In FIG. 10, lead wires 13a and 13b are soldered with a pair of terminals 9c and 9c of each solenoid valve 9, respectively. These connection parts are covered by insulation resin 14. The solenoid valve 11 is mounted in the housing 1 in such a manner that a terminal side thereof is opposite to that of the solenoid valve 9. Lead wires 13c and 13d are soldered with a pair of terminals (not shown) of the solenoid valve 11, and drawn out to the outside of the pneumatic actuator through a circumference of the solenoid valve 11 beside the housing 1. These connection parts are also covered by the insulation resin (not shown). The lead wires 13b, 13d and a common lead wire 13e are connected with each other by a plug-in connector (not shown). The lead wires 13a, 13a, 13b, 13c and 13e are clamped by a wire clamp 15 and drawn out to the outside of the pneumatic actuator with a predetermined length of wire for external wirings.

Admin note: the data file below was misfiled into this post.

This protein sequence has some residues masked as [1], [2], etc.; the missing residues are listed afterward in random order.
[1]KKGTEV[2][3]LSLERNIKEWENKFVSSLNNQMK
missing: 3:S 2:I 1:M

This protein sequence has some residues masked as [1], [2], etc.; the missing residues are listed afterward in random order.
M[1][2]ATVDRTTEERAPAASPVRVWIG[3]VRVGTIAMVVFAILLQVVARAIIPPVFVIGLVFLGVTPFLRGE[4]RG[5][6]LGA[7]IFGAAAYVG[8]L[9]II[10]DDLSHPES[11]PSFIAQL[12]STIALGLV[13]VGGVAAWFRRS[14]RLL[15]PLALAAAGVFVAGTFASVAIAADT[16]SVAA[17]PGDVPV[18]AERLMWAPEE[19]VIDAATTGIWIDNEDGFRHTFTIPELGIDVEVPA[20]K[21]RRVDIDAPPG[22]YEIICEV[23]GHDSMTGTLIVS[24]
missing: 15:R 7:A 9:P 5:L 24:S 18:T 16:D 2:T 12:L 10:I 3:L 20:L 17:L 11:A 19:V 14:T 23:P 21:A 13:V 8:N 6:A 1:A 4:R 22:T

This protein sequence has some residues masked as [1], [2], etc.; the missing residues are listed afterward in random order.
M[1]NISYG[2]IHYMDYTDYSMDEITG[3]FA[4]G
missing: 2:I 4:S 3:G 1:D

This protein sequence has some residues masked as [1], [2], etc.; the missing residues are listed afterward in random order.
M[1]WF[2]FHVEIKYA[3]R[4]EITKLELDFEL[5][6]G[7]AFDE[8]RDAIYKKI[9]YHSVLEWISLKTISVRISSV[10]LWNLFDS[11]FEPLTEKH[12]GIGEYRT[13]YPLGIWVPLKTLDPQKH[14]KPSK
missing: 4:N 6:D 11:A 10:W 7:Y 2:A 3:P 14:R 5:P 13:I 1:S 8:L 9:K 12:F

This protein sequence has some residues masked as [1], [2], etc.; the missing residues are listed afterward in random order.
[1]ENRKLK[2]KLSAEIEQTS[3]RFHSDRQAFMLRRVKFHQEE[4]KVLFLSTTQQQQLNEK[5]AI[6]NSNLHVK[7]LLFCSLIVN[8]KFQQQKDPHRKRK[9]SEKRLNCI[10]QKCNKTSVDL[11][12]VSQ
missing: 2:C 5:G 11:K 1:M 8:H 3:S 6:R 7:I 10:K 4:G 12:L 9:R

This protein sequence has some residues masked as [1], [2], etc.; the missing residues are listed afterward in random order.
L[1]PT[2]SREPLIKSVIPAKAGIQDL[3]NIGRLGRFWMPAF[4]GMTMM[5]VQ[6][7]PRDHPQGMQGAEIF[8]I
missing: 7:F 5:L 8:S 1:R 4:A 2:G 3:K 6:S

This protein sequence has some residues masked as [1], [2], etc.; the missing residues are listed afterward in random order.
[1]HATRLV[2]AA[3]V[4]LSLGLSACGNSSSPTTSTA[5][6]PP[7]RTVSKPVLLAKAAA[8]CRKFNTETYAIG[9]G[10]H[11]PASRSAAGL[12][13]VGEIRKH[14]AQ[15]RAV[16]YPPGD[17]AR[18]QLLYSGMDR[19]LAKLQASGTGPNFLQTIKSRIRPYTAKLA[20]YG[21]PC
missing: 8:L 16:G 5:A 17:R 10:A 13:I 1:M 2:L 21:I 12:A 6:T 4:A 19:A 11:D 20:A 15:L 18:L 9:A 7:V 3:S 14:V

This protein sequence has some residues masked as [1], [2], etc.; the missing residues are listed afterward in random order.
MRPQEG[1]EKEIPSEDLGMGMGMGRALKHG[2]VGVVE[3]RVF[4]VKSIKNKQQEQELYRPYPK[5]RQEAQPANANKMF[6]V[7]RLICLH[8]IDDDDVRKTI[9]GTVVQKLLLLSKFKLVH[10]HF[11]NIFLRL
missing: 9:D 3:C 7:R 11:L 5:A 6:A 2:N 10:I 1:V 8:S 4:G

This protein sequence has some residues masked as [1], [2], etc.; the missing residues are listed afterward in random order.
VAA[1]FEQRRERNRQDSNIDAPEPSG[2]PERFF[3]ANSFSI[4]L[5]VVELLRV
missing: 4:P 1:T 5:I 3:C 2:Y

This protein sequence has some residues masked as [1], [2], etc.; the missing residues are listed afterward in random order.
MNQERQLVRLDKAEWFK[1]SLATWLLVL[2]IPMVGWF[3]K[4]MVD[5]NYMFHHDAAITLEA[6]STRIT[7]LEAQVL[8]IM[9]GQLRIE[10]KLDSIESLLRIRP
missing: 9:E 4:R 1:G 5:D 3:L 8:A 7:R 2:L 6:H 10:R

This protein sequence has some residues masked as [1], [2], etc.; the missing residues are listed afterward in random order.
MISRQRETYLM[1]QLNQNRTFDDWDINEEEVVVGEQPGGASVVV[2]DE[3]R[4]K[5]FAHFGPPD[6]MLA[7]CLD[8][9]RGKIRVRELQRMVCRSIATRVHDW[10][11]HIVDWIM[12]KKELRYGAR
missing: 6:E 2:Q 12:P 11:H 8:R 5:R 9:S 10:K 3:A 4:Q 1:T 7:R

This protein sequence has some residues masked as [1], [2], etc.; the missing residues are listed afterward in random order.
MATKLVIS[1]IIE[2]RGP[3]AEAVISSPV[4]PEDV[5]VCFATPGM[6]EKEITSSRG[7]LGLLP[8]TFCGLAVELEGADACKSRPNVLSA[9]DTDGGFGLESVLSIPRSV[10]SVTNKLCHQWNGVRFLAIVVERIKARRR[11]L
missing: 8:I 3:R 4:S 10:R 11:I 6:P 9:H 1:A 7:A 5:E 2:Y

In FIG. 9, a pushing plate 17 pushes the solenoid valves 9, 9, and 11, and a filter 18 is fitted on the pushing plate 17. An end cover 19 is secured to the housing 1 by screws (not shown) from an external side of the pushing plate 17, and a fixing frame 20 is fixed on a case 6.

Next, operation of the above-mentioned conventional pneumatic actuator, which is used in a constant speed control system (not shown) of a car is described. When a desired speed of the car which is to be maintained constant is set, the set speed and an actual speed of the car are compared in the constant speed control system.